About the Stirling Heads

The Stirling Heads are a remarkable reminder of the moment when Scotland was on the brink of leaving the medieval centuries and entering the modern age. Each of these large oak medallions – or roundels – was hand-carved by skilled craftsmen who created vivid images of all sorts of figures from imps and classical heroes to kings, queens and courtiers.

A total of 38, some as much as a metre across, have survived the centuries since their creation some time after 1530. Many of them originally decorated the ceiling of the King’s Inner Hall – at the very heart of the royal palace. There is nothing quite like them anywhere else in the world.

One of the most important parts of the palace project is to put the 30 Stirling Heads in the care of Historic Scotland on display in their own gallery, along with three on permanent loan from National Museums Scotland. It will be the first time for many years that this exceptional part of Scotland’s artistic heritage has been on show for all to enjoy.

  • How many were there? We do not know how many there originally were. It is likely that some were lost and destroyed after being removed from the ceiling in 1777. Two were destroyed in a fire at Dunstaffnage Castle. Fortunately there are drawings of both. Six are known to be composites in which missing parts of the borders have been replaced, possibly using sections from other now-lost heads.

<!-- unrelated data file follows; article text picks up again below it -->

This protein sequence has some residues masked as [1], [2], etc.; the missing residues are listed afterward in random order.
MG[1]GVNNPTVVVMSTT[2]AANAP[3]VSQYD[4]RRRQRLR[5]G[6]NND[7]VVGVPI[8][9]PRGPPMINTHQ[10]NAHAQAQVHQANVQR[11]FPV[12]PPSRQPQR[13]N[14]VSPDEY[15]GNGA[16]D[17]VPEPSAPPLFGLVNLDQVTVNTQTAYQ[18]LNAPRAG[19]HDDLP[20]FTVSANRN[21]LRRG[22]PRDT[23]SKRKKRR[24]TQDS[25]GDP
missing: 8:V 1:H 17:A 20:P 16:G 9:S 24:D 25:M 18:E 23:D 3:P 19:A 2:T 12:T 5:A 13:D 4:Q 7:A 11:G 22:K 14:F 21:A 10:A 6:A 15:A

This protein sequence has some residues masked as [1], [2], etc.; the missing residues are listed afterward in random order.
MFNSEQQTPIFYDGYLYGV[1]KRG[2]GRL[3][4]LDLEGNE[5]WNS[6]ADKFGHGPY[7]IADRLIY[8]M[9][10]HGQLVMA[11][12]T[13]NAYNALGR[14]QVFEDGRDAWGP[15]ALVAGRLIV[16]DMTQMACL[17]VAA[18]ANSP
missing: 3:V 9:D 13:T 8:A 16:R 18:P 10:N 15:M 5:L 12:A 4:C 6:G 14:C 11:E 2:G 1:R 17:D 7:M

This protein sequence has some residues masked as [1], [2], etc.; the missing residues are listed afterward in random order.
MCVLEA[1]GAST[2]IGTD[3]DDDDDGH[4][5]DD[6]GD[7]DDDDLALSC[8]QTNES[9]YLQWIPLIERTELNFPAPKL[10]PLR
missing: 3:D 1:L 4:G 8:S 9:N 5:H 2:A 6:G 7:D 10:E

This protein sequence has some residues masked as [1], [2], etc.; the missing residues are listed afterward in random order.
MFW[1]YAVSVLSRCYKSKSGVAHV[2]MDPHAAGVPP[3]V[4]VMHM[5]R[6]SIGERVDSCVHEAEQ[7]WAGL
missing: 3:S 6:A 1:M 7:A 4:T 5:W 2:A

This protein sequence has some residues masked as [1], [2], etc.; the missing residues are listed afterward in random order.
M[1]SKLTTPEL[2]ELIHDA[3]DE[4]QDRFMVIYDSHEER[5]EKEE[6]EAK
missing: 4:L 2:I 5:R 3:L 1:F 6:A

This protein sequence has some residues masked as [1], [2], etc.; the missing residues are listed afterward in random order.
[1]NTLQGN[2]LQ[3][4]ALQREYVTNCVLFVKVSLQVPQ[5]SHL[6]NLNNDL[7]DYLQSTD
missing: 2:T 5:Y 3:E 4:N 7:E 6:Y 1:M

• Where were they in the palace? The heads were used to decorate the ceilings of the most important rooms in the palace – particularly the King’s Inner Hall. This was a throne room where certain people were admitted into the presence of their monarch.

  • What were they for? The room would have been designed to overawe visitors with the majesty of the king and power of the monarchy. The ceiling would have played a very important part in this.

  • What is shown on the heads? There are a variety of images, some of which may be careful portraits of real people, or representations of past kings and queens of Scotland to emphasise the power and lineage of the monarchy.

  • Do the carvings have meanings? We are not sure, but one roundel shows a jester who is clutching one buttock while sticking out his tongue at the people below. It has been suggested that this was the first one seen by visitors and was a warning – watch your tongue or you risk a kick.

  • What inspired the images? At this time there was a fascination with Roman coins. These tended to have a portrait on one side and a Classical god on the other. This may be reflected in the heads.

  • Who carved the originals? The evidence is limited but points to them being the work of a Frenchman and two Scots. More than one set of hands was clearly at work, even on individual heads, because while some of them are masterly – showing a detailed knowledge of human anatomy and bone structure – others are much less sophisticated.

  • When were they made? Scientists (using a tree ring dating technique called dendrochronology) have found the trees were cut in the mid-16th century, somewhere between 1530 and 1544. It is assumed they were cut as part of the 1538 construction project.

  • Were they in plain wood? Careful analysis detected microscopic fragments of paint on the originals – fitting in with the Renaissance love of strong colours.

  • How large are the heads? The largest of the roundels is a metre in diameter. They are deeply carved from oak and are up to 7.6 cm thick, weighing in at around 14kg.

  • Many of the heads were previously on display at the Smith Gallery in Stirling.

- ENDS -

For further information


Laura Varney
PR Executive
Marketing and Media
0131 668 8959
laura.varney@scotland.gsi.gov.uk